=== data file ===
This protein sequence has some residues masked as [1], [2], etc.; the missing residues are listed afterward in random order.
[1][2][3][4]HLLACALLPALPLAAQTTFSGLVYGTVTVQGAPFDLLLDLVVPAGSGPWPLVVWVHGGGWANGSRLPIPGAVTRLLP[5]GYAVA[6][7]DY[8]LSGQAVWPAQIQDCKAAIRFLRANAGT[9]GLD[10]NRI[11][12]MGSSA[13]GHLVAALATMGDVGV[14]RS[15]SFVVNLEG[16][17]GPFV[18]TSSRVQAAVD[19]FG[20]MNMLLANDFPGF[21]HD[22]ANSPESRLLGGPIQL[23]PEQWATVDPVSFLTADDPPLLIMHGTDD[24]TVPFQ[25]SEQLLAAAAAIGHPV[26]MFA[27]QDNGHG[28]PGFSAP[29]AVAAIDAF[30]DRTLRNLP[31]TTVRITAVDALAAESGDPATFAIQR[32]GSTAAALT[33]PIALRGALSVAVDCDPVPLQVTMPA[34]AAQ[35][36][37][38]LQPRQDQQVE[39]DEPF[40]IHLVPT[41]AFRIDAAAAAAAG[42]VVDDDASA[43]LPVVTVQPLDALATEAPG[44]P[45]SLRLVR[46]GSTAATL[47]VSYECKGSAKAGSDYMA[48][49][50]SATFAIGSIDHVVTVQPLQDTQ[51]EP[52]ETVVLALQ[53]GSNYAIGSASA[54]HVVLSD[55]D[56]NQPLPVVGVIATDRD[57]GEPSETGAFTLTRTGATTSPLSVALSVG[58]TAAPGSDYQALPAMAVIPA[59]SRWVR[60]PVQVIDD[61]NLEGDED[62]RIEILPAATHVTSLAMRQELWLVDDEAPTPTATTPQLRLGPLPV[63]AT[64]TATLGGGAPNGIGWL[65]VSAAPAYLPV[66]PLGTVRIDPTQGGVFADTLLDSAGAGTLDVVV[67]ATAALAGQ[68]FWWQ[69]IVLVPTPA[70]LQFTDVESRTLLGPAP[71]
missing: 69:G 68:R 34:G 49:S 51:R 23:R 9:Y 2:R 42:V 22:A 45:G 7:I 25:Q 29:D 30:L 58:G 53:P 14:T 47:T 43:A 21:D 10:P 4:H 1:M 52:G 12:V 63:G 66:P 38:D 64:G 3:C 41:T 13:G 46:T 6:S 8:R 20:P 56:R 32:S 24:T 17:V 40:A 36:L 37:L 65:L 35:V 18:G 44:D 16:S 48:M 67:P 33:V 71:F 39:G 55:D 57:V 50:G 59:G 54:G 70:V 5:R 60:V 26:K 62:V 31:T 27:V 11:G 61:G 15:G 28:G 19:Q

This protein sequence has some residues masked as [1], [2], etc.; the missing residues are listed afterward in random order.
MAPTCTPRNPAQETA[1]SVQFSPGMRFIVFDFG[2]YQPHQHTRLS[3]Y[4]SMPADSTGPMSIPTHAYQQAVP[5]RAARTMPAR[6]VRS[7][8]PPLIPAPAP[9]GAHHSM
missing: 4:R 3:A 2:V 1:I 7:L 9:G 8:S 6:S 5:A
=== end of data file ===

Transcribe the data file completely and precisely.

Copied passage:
This protein sequence has some residues masked as [1], [2], etc.; the missing residues are listed afterward in random order.
[1][2][3][4]HLLACALLPALPLAAQTTFSGLVYGTVTVQGAPFDLLLDLVVPAGSGPWPLVVWVHGGGWANGSRLPIPGAVTRLLP[5]GYAVA[6][7]DY[8]LSGQAVWPAQIQDCKAAIRFLRANAGT[9]GLD[10]NRI[11][12]MGSSA[13]GHLVAALATMGDVGV[14]RS[15]SFVVNLEG[16][17]GPFV[18]TSSRVQAAVD[19]FG[20]MNMLLANDFPGF[21]HD[22]ANSPESRLLGGPIQL[23]PEQWATVDPVSFLTADDPPLLIMHGTDD[24]TVPFQ[25]SEQLLAAAAAIGHPV[26]MFA[27]QDNGHG[28]PGFSAP[29]AVAAIDAF[30]DRTLRNLP[31]TTVRITAVDALAAESGDPATFAIQR[32]GSTAAALT[33]PIALRGALSVAVDCDPVPLQVTMPA[34]AAQ[35][36][37][38]LQPRQDQQVE[39]DEPF[40]IHLVPT[41]AFRIDAAAAAAAG[42]VVDDDASA[43]LPVVTVQPLDALATEAPG[44]P[45]SLRLVR[46]GSTAATL[47]VSYECKGSAKAGSDYMA[48][49][50]SATFAIGSIDHVVTVQPLQDTQ[51]EP[52]ETVVLALQ[53]GSNYAIGSASA[54]HVVLSD[55]D[56]NQPLPVVGVIATDRD[57]GEPSETGAFTLTRTGATTSPLSVALSVG[58]TAAPGSDYQALPAMAVIPA[59]SRWVR[60]PVQVIDD[61]NLEGDED[62]RIEILPAATHVTSLAMRQELWLVDDEAPTPTATTPQLRLGPLPV[63]AT[64]TATLGGGAPNGIGWL[65]VSAAPAYLPV[66]PLGTVRIDPTQGGVFADTLLDSAGAGTLDVVV[67]ATAALAGQ[68]FWWQ[69]IVLVPTPA[70]LQFTDVESRTLLGPAP[71]
missing: 69:G 68:R 34:G 49:S 51:R 23:R 9:Y 2:R 42:V 22:A 45:G 7:I 25:Q 29:D 30:L 58:G 53:P 14:T 47:T 43:A 21:D 10:P 4:H 1:M 52:G 12:V 63:G 66:P 38:D 64:G 3:C 41:T 13:G 46:T 6:S 8:R 20:P 56:R 32:S 24:T 17:V 40:A 36:L 37:L 65:L 35:V 18:G 44:D 16:S 48:M 67:P 33:V 71:F 39:G 55:D 57:V 50:G 59:G 54:G 70:V 5:R 60:V 26:K 62:V 31:T 27:V 11:G 61:G 15:G 28:G 19:Q

This protein sequence has some residues masked as [1], [2], etc.; the missing residues are listed afterward in random order.
MAPTCTPRNPAQETA[1]SVQFSPGMRFIVFDFG[2]YQPHQHTRLS[3]Y[4]SMPADSTGPMSIPTHAYQQAVP[5]RAARTMPAR[6]VRS[7][8]PPLIPAPAP[9]GAHHSM
missing: 4:R 3:A 2:V 1:I 7:L 9:G 8:S 6:S 5:A